Now — tomorrow, in fact — in Sarah’s much-celebrated memory, Mikki and friends present:
LADIES AND GENTLEMEN, THE FABULOUS SARAH JACOBSON
An evening to honor DIY filmmaker Sarah Jacobson
And a benefit for the Sarah Jacobson Film Grant
February 15, 2010
7 pm doors, 8 pm show
Glasslands Gallery, Brooklyn, NY
On Monday, February 15, 2010, filmmakers, punk rockers, feminists, and musicians will gather to remember filmmaker Sarah Jacobson (1970–2004). The evening will include an appearance from Sarah’s mother Ruth Jacobson, and her sister Lee Jacobson. There is a $5 suggested donation at the door, and all proceeds will go to the Sarah Jacobson Film Grant, which supports independent young women filmmakers.
Sarah Jacobson (1971–2004) was a a filmmaker who wrote, produced, and directed several movies in the 1990s, including “Mary Jane’s Not A Virgin Any More” and “I Was a Teenage Serial Killer.” Sarah’s films reflected her punk sensibilities, her feminist beliefs, and her dedication to DIY principles. She and her mother Ruth Jacbson brought “Mary Jane” to the 1997 Sundance festival, and it was named by Film Threat as one of the “25 Underground Films You Must See.” Sarah was active in the music scene and directed several music videos, including one for Man… or Astroman? She died in 2004 at the age of 32.
After her death, filmmaker Sam Green and Sarah’s mother established the Sarah Jacobson Film Grant for young women “whose work embodies some of the things that Sarah stood for: a fierce DIY approach to filmmaking, a radical social critique, and a thoroughly underground sensibility.” Since 2004, the grant has been awarded to eight filmmakers: Marie Losier, Natasha Mendonca, Kara Herold, Gretchen Hogue, Joanna Dery, Vanessa Renwick, Ellen Lake, and Veronica Majano.
“Ladies and Gentlemen, the Fabulous Sarah Jacobson” will celebrate Sarah’s life and work. It also launches the grant cycle for 2010 and information about applying for the grant will be available at the event and on the Sarah Jacobson Film Grant website.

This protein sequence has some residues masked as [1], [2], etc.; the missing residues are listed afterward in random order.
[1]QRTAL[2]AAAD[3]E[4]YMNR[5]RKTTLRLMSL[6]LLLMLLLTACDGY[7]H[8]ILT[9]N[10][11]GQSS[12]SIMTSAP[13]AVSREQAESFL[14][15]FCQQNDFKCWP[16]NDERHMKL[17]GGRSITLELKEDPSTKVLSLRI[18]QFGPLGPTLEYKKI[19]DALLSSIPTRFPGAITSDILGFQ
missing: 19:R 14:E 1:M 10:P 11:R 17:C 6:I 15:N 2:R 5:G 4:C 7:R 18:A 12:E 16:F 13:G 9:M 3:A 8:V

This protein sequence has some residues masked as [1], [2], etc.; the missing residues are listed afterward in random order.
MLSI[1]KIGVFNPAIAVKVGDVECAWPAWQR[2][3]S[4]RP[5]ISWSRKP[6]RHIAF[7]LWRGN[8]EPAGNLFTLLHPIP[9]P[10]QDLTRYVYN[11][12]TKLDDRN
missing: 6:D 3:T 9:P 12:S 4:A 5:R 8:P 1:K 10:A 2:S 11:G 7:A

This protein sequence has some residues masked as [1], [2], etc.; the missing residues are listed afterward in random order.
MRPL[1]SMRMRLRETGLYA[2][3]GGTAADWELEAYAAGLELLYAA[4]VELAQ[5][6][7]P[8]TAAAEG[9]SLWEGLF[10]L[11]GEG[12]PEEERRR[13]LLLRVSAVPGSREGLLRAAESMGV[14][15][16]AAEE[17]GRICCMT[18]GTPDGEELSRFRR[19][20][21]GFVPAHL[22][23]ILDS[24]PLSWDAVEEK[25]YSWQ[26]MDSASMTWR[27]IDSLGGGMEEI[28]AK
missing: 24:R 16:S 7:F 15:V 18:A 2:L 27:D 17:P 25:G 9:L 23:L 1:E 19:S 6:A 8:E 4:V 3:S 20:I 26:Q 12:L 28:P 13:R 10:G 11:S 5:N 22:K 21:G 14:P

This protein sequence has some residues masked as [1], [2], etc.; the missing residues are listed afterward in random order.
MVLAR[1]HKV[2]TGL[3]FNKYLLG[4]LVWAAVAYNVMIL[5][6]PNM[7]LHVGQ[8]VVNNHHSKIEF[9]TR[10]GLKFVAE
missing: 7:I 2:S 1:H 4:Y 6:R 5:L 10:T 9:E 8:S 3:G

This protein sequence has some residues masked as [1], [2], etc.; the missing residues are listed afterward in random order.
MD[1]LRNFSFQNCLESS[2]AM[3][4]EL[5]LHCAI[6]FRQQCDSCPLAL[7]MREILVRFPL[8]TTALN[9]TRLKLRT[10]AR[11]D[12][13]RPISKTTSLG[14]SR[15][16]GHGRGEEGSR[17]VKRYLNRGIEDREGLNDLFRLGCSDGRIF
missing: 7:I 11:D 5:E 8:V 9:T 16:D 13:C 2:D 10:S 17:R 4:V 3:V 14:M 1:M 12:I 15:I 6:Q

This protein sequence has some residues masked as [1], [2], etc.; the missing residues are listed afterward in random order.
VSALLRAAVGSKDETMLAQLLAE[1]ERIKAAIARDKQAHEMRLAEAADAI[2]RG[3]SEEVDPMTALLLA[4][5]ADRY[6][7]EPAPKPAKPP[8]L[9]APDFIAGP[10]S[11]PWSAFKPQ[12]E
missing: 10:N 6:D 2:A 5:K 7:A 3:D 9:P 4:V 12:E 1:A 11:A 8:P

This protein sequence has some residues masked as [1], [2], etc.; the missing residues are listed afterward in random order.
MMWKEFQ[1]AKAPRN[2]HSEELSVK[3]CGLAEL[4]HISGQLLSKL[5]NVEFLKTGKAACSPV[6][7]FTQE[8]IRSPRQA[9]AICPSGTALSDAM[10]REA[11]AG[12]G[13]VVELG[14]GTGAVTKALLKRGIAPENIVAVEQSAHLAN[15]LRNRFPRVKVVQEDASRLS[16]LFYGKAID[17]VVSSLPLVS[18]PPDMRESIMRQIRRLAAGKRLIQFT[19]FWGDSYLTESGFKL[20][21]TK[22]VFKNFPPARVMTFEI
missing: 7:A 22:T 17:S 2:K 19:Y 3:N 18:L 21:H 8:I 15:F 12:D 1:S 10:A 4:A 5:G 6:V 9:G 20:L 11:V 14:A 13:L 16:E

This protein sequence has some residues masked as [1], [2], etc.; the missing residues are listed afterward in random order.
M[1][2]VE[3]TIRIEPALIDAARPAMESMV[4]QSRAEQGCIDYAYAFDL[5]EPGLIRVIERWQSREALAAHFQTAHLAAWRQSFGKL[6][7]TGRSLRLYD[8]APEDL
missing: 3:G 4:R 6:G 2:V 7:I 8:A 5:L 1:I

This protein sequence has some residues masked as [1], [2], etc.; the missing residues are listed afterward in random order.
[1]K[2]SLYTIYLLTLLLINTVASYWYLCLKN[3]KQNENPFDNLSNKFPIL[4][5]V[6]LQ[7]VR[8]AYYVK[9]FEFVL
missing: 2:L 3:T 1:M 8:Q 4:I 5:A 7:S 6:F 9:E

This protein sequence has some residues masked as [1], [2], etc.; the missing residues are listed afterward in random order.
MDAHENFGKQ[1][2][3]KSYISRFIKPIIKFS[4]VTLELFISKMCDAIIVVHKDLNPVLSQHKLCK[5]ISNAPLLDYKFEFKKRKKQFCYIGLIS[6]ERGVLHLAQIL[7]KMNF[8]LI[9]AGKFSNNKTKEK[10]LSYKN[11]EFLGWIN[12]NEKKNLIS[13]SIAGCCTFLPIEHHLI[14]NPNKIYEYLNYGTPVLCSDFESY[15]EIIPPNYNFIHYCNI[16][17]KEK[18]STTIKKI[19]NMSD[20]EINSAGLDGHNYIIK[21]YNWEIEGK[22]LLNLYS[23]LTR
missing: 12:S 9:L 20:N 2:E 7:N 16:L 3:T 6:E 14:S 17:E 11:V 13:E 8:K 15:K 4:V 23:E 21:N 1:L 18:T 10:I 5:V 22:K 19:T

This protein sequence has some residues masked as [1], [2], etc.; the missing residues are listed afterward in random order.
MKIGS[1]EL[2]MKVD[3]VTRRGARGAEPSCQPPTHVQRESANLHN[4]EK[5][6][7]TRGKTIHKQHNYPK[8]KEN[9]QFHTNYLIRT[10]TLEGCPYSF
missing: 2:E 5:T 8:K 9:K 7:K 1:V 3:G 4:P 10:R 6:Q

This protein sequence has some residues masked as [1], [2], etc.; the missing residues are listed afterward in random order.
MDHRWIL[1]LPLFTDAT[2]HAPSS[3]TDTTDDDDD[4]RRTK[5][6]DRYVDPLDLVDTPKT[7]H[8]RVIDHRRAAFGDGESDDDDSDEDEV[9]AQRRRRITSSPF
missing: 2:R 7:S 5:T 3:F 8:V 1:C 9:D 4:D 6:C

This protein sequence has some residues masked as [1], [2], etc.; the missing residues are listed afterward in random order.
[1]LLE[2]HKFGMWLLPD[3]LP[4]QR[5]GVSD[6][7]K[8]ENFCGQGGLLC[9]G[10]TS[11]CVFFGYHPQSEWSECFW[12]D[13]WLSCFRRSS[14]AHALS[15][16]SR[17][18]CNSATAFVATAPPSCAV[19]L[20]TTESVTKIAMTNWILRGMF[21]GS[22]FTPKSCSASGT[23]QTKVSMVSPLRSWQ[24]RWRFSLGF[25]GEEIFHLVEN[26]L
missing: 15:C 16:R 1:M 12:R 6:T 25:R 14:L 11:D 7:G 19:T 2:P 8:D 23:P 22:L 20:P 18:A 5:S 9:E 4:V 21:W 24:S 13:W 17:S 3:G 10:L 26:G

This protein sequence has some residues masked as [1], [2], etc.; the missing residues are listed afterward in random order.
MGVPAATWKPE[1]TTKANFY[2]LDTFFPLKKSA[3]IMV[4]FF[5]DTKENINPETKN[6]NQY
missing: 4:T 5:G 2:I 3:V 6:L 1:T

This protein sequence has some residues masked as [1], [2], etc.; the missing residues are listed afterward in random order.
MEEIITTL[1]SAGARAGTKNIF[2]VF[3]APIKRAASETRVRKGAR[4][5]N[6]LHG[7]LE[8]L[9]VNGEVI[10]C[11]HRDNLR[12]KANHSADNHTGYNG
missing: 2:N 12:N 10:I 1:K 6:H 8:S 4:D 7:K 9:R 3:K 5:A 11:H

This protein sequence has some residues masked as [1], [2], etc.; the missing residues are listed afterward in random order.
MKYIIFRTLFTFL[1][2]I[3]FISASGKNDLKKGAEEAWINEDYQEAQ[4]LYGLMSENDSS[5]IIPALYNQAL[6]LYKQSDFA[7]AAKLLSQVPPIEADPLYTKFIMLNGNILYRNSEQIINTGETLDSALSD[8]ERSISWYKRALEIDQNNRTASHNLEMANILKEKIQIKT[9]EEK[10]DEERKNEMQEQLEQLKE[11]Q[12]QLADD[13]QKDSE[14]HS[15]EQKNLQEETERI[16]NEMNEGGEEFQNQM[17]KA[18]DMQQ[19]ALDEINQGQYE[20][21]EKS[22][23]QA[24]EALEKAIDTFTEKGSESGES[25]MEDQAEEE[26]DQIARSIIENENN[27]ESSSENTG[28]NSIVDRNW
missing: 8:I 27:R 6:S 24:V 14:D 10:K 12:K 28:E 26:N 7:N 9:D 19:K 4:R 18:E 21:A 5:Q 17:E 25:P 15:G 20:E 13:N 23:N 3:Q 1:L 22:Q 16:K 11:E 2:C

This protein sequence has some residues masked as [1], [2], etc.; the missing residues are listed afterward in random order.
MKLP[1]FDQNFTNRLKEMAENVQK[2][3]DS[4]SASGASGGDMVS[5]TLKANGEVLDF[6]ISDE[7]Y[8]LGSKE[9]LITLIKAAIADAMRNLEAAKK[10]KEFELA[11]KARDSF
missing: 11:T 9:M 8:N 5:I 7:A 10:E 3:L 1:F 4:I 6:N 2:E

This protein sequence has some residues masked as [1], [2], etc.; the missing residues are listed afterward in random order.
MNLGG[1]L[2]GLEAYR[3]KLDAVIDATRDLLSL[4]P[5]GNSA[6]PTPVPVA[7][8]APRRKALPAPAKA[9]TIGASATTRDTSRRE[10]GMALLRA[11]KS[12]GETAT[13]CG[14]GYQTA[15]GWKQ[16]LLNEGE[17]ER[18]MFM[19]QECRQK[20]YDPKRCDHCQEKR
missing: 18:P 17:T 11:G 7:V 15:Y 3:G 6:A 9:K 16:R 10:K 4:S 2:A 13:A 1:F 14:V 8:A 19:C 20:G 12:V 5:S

The evening will begin with a short screening of samples of previous grant winners and two of Sarah’s short films. Filmmaker Barbara Hammer and Sarah’s mother Ruth will then speak and introduce “Mary Jane’s Not a Virgin Any More.” The evening will also include video tributes from Sarah’s fans and friends including Kathleen Hanna, Allison Anders, Tamra Davis, Sam Green, George Kuchar, Michelle Handelman, and Craig Baldwin.
Glasslands is located at 289 Kent Avenue, Brooklyn, NY 11211
[L] to Bedford, [J] to Marcy
Something about New York Magazine’s “Vulture” blog’s plug for the film “Mardi Gras: Made in China,” caught my eye. Perhaps it was the post’s title, which contained the phrase “Ritual Breast-Baring”? Reading on, I learned that the film profiles four of the Chinese teenage factory girls who make those infamous love beads, making the point that the Western women who — in that infamous Bourbon Street courtship rite — don the beads… well, they enjoy quite a different set of human liberties. “The documentary earns an intimate, easy confidence with the girls,” says the post, “who blush and scream when they see how their product will eventually be used.”
Check out the trailer here, in versions both S and NSFW.
While we’re on the subject, what do you think? Is Are women at Mardi Gras (and while we’re at it, women on Spring Break vying for a free Girls Gone Wild t-shirt) reveling in their freedom of sexual expression and celebration of their bodies, or are they merely cheapening themselves and keeping their global counterparts from ever advancing and earning equality and respect in their own countries? Is American bad-girl behavior (if you classify this as such) what the rest of the world has to look forward to in terms of cultural advancement? Weigh in your thoughts in the comments below!